All elements of the cartridge have been re-designed. There are two options for thin-walled shells. The shape of the bullet and pallets has changed markedly. For their reliable grip has already been used "comb", like artillery OPS. The caliber of the smooth barrel was changed to 7,62-mm. All elements of arrows and pallets were made in pilot production using the methods of turning, milling and metalworking, cartridges were assembled almost by hand. Aluminum pallets were made in pairs, without the possibility of their mutual replacement. As a result, the developers managed to achieve a certain progress and ensure the normal and stable operation of the shot, approaching the design values. The following photo shows mockups of experienced 7,62 / 3-mm 1963-64 cartridges.
The most important question at this stage of the work was to determine how far the sabot meets the requirements for a promising weapon system. The most disappointing were the test results of the end of 1962 of the year for the destructive action of arrow-shaped bullets, which turned out to be unacceptably low and significantly inferior to both regular patrons and prospective demands of the military.
A bit earlier, in May and June of the 1962 of the year, the conclusion “The principle acceptability of the cartridge with a feathered sub-caliber bullet from the point of view of the safety of firing bullets from a flying pallet and the absence of special bullets in the ammunition". This conclusion is of paramount importance, since for the entire subsequent history of the development of cartridges with OPP it remained the only one in which the question of the expansion of sectors was investigated in a comprehensive manner. Conducted by a highly qualified specialist, an officer of the Rzhev landfill, Ph.D. M.S. Shereshevsky, this study included not only the determination of the danger of the sectors of the pallets at different distances from the shooter, but also contained a detailed analysis of the possibility of finding their fighters in the area of expansion. It was shown that their presence in the danger zone, at small lateral distances from the trajectory of fire, is prohibited and unlikely, since such a position of a fighter is very dangerous for him regardless of what kind of ammunition is fired at. If such a finding can take place, then in very rare cases and at a distance of 25-30 meters from the shooter, where the sector is no longer dangerous. On the basis of what was made fundamentally important conclusion that "shooting with feathered bullets is safe for his troops».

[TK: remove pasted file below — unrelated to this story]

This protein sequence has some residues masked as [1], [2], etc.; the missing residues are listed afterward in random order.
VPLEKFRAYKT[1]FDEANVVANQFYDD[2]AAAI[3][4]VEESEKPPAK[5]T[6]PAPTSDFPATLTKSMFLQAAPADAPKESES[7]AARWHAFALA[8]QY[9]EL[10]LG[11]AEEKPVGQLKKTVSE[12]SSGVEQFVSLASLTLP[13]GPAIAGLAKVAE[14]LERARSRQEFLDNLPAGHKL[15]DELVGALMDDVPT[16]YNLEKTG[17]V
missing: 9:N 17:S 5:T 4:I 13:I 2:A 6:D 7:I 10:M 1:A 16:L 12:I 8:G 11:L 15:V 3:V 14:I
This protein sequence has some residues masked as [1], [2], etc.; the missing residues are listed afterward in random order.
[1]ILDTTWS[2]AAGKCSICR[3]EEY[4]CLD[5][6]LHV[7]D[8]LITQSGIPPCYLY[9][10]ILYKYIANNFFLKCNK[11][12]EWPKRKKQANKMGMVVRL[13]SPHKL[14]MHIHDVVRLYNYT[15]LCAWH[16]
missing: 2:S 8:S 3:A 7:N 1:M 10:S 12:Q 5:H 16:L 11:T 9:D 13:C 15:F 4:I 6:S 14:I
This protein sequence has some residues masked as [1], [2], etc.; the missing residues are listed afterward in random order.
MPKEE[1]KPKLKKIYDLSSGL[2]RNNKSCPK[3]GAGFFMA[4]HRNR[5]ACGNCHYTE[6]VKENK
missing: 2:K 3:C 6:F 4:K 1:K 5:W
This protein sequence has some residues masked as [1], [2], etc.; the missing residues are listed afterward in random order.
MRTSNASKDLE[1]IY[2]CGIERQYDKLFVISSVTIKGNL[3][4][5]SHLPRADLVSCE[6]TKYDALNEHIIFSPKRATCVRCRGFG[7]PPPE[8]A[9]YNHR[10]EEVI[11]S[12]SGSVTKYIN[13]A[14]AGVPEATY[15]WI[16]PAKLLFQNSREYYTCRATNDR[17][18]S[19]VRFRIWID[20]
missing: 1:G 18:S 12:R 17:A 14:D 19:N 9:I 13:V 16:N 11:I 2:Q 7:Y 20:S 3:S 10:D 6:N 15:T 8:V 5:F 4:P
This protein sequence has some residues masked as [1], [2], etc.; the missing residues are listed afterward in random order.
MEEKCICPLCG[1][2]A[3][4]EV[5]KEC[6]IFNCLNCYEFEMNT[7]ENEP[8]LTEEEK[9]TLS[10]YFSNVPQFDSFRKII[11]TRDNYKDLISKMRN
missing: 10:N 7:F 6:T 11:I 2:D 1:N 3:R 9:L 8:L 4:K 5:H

In 1963, the debugging of the prototype model of the automatic machine AO-27 for cartridges with OPP, which was developed by D.I. Shiryaev, V.S. Yakushchev and Yu.G. Marychev. In terms of the energy of moving parts, the AO-27 machine gun practically did not differ from the AKM machine gun. But "In the process of testing the prototype of the machine, it was revealed that the metal of the pallet (aluminum alloy D16T) sticks intensively to the surface of the bore when maintaining automatic fire ... When you shoot more 150 bullets firing out of the bore with large nutation angles and sharp drops from the average trajectories". Quickly, using the anodizing method of pallets, this effect was not completely eliminated. Therefore, after every 60-65 shots, it was necessary to clean the bore of an 20-% gun with an alkali solution heated to 90 hail. C, and its rather long exposure in the barrel bore, plugged with a rubber stopper. Despite this, the dispersion of shots during automatic shooting was, to put it mildly, very large.
According to the results of all the tests carried out, the Rzhev testing ground was given a very positive assessment of the potential of cartridges with OPP. Particularly noted was the achievement of the WI with the 0,5 kgf · s recoil impulse, which was unattainable for the cartridges of the classical caliber bullet scheme. However, with the recommendation to continue the work, very stringent requirements for revision were formulated:
1. To significantly increase the striking and stopping effects of arrow-shaped bullets.
2. Ensure accuracy of shooting single shots at the level of regular ammunition.
3. Develop special, first tracer bullets.
The above requirements fully reflected the “natural flaws” of the sub-caliber scheme for small arms cartridges.